Hawaii Six O - Gary Wagner
Is there significance in consecutive weekly ‘doji’ candles?
Kitco Commentaries | Opinions, Ideas and Markets Talk
Featuring views and opinions written by market professionals, not staff journalists.
When we look at trading activity over the last couple of weeks through the eyes of a weekly candlestick chart it is clear that while gold has had erratic and exaggerated price swings, it is in essence forming a base right around last year’s highest price.
The last leg of this rally concluded during the first week of 2020 when the potential for a protracted conflict with Iran resulted in the highest value for gold seen over the last seven years as it touched $1613 before trading lower. Within days gold prices traded from $1613 to $1541, resulting in a price swing of just over $70. However, when we compare the opening price of the week to the closing price, we see that the price change was just about two dollars.
Last week gold’s price range of just over $30 was small compared to the prior week closed a couple dollars below its open on Monday just like the week before.
The fact that gold had volatile price swings but only closed fractionally lower on the week creates a Japanese candlestick called a “doji”. To the Japanese market technician this candlestick type can be extremely significant in that it can indicate a potential top in the market, or a market in consolidation.
According to Investopedia, “A doji is a name for a session in which the candlestick for a security has an open and close that are virtually equal and are often components in patterns. Doji candlesticks look like a cross, inverted cross or plus sign. Alone, doji are neutral patterns that are also featured in a number of important patterns. A doji candlestick forms when a security's open and close are virtually equal for the given time period and generally signals a reversal pattern for technical analysts. In Japanese, "doji" means blunder or mistake, referring to the rarity of having the open and close price be exactly the same.”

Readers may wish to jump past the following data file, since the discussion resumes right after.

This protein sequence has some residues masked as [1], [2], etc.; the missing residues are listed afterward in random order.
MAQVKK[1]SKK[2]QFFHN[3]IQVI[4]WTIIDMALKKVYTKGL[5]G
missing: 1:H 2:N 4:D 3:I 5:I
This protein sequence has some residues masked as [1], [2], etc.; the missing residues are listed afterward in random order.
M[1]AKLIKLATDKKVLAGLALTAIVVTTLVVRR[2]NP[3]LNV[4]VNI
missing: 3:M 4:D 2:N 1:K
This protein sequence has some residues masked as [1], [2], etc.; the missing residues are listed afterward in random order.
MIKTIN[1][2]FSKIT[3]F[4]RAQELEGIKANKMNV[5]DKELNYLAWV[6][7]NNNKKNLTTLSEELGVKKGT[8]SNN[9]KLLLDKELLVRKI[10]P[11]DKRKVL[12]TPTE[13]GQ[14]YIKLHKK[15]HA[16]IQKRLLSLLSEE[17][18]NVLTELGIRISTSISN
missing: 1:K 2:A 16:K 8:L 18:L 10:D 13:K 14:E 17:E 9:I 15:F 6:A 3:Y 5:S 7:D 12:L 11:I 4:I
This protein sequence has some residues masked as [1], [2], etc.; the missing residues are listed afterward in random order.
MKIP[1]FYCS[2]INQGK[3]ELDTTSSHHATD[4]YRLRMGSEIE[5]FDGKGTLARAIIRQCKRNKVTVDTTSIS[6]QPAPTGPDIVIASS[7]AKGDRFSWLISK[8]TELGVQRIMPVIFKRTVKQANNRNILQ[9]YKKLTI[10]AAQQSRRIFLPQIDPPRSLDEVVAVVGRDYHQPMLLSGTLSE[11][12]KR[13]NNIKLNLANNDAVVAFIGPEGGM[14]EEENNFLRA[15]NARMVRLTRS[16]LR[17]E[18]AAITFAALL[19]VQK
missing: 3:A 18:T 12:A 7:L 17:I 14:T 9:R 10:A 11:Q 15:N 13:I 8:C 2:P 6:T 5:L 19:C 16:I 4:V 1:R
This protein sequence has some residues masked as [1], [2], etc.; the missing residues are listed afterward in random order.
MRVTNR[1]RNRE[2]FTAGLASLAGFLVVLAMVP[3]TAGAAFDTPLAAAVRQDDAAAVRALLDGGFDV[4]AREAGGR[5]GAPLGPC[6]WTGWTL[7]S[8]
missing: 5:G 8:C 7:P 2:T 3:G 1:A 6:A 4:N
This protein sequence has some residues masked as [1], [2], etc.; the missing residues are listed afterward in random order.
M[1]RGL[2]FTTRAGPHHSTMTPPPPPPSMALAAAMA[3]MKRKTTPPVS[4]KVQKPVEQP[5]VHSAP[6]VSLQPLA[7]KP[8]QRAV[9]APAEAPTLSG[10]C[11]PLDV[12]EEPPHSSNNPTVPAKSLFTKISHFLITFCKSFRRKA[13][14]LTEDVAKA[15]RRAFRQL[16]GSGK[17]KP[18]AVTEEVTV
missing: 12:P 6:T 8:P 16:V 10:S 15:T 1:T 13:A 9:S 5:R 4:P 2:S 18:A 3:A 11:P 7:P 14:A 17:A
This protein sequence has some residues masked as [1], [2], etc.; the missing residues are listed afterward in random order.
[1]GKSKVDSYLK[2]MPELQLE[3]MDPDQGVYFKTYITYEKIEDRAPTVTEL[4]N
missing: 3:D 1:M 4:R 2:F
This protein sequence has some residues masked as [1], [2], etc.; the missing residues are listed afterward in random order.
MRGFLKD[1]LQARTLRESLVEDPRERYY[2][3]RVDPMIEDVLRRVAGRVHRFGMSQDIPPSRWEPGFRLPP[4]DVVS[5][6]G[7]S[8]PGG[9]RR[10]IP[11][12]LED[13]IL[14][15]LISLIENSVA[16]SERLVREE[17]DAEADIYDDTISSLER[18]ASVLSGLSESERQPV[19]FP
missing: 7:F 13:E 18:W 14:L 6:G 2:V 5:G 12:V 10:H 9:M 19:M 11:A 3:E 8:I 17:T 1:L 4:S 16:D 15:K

Given that this candlestick type can signal a reversal or price consolidation, the most important take away is that it is a point in time in which neither the bullish or bearish faction has absolute control of the market. When this candlestick type occurs after an extended rally it can indicate a change in market sentiment from bullish to bearish.
However, it can also indicate a market in consolidation that returns to the prevalent trend with a higher support level.
This candlestick type can be a neutral indicator that provides very little information. But when two consecutive “Doji” form on a weekly candlestick chart could in fact indicate a significant inflection point. The key is where pricing goes from here. If trading this week results in a close above $1563 would indicate that the consecutive “Doji” simply marked a period of consolidation before challenging the recent highs. Reciprocally lower pricing would indicate that the consecutive candles revealed a market top.
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Wishing you as always, good trading,